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Keystone XL: Not the Only Pipeline on Ohio's Radar

IMAGE: FracTracker has a new map highlighting current and proposed pipelines that would run through the Buckeye State. Image credit: FracTracker.
IMAGE: FracTracker has a new map highlighting current and proposed pipelines that would run through the Buckeye State. Image credit: FracTracker.
March 14, 2014

COLUMBUS, Ohio – While the nation has been focused on the controversial Keystone XL Pipeline, Ohioans may not realize how many other pipeline projects could be running across the state.

The group FracTracker has generated a map of the current and proposed pipelines that cross North America carrying hydrocarbon-based products.

Ted Auch, the group’s Ohio program coordinator, says the frequency of proposals or expansions of existing pipelines has increased in recent years, along with expansion of the shale gas boom in Ohio and other states.

"It's important for people to know where those are, and to understand that it's not just about the Keystone,” he says. “If you're concerned or if you're pro or against, you should know that all these other proposals exist, and they need to be on everyone's radar."

Pipelines on the map, include the larger Keystone and Bluegrass across Ohio, Pennsylvania and Kentucky and smaller ones, such as Rex Energy's Seneca Extension in Southeast Ohio.

Historically, the only source of pipeline data is the Energy Information Administration's Pipeline Network, but Auch says its last significant update was in 2011, and it's hard to get the details. His group's goal is to fill in the gaps.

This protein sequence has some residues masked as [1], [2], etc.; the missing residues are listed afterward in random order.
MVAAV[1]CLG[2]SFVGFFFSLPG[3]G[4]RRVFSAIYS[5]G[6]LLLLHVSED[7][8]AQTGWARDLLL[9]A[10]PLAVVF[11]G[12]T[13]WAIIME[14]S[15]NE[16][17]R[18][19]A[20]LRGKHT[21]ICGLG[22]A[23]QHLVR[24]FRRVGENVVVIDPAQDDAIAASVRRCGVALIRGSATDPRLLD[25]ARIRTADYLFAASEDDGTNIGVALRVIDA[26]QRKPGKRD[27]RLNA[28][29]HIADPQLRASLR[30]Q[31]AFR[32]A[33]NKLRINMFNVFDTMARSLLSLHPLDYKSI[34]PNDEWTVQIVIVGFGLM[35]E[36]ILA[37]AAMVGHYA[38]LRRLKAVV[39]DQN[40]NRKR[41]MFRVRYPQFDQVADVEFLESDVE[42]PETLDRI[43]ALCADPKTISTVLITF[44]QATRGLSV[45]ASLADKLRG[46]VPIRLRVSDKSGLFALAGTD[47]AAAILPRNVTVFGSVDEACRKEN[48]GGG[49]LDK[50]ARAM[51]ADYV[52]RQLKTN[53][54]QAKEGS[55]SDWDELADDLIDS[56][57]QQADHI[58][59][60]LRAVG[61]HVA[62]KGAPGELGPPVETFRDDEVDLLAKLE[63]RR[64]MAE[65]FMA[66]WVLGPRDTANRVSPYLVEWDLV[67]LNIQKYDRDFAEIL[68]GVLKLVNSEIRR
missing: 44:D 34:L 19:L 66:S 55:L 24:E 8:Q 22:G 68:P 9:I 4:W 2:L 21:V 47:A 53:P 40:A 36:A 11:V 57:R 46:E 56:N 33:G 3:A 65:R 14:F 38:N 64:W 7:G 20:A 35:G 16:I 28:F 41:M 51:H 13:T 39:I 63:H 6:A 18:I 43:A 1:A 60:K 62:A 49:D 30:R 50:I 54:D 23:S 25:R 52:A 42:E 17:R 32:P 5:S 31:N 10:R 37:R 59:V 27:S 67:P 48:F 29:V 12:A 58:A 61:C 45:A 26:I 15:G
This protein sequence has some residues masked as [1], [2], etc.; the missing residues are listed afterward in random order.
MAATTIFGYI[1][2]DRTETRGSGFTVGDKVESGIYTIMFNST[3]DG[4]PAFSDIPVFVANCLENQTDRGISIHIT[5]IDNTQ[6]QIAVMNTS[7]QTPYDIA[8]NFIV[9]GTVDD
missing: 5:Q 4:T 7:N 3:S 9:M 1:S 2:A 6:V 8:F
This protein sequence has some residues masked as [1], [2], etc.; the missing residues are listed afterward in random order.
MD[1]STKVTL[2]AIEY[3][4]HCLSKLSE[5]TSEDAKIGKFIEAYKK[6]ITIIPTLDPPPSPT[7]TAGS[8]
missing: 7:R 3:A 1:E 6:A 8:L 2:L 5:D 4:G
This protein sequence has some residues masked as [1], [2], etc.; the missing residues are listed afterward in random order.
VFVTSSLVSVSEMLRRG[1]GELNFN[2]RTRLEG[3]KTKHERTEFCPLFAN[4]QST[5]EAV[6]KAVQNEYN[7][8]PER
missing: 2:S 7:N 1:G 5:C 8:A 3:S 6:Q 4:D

"When you go to Energy Information Administration and ask for this kind of information, they invoke national security interests, which I understand,” he says. “But we think citizen right to know outweighs that."

Auch adds that increased transport of natural gas, oil and other products has resulted in accidents in Michigan, North Dakota and Quebec, which could increase pipeline demand.

"These incidents are really grabbing the political attention of folks in D.C.,” he points out. “So there's the concern that we will see pressure to move a lot of that material from train to pipeline, which I think is going to increase the number of pipeline proposals through Ohio."

Auch stresses more leadership is needed at both the state and federal level in engaging communities in pipeline proposals, so people can be better informed, and can plan and have procedures in place in case of a problem.

Mary Kuhlman, Public News Service - OH